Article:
It accelerates slightly but there is plenty of time to do color work. I soap at 85 degrees when I use it and separate the batter and color each portion before adding fragrance oil to each part. I follow the fragrance calculator for "strong" scent.
 

RobertBarnett

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Here are some tips that I use for accelerates.

take 1 oz. (basically equal amounts of fragrance oil to fixed oil) liquid oil out of your recipe and heat it up to 100 degrees. Then, add your fragrance into this oil. This simply dilutes the fragrance oil’s initial acceleration.

You can also add the oil/fragrance mixture earlier than usual. Rather than adding the fragrance at a thick trace, you can add it at the first sign of thin trace.

Always hand stir the fragrance/oil mixture in with a fork/ladle and never, ever use a hand blender for problem oils.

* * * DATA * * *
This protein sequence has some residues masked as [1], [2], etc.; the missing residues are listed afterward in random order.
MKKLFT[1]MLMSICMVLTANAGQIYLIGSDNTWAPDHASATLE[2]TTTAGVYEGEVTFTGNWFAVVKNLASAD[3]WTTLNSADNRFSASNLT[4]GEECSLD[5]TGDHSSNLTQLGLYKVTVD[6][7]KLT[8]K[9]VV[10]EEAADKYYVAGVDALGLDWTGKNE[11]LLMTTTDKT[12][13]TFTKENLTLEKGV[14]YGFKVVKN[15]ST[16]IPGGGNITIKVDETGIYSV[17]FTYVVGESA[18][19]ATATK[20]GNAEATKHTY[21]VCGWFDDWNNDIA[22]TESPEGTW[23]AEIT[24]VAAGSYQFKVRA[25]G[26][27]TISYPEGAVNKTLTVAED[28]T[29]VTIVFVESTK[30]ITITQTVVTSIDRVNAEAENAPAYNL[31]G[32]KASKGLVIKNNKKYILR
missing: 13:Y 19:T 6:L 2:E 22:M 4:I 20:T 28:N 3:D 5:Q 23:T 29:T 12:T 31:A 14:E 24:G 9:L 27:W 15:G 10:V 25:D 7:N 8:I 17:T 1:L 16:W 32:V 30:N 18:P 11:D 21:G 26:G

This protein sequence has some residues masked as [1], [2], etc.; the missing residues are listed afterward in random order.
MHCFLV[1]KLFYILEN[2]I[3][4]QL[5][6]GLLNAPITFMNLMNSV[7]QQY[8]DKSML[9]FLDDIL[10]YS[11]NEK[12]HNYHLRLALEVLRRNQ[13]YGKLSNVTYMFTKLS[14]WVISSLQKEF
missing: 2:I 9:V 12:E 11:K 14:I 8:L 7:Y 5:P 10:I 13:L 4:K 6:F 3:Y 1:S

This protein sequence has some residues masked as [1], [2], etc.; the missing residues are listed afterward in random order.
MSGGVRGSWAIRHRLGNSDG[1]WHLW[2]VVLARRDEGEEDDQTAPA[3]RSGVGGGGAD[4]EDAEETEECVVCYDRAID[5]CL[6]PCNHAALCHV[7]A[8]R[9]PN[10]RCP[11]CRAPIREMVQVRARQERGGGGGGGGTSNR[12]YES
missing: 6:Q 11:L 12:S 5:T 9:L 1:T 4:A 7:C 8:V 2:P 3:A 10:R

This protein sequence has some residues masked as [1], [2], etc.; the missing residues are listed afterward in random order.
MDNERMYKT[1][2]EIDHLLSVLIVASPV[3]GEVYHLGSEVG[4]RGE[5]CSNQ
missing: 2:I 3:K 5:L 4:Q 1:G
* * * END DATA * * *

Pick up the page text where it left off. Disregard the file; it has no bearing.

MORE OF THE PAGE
Lastly, raise your temperatures to about 110 to 115 degrees. This will help to keep your mixture more liquid than at a lower temperature. If it does start to rice you can try using your stick blender to help smooth the soap out.

Robert
 

Susie

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I add my FOs and EOs to my oils before my NaOH/Water. That way, if they accelerate, you are not getting a surprise. I had a batch today (Lemon Drop Cookies from WSP) that took exactly 18 seconds from adding the lye to medium trace. I had heavy trace before I could take the shaft off of my stickblender.
 

shunt2011

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I too add my FO to my oils before the lye. Doing this has given me so much more control. If it's a really nasty one I will add it after its divided and colored at emulsion then hand stir it in as I need it.
 

Susie

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Yeah, this has vanilla, so it is going to be brown. No getting fancy on colors on this one. It is even too dark for a cocoa line. Both of the WSP FOs I have tried thus far have accelerated like nobody's business.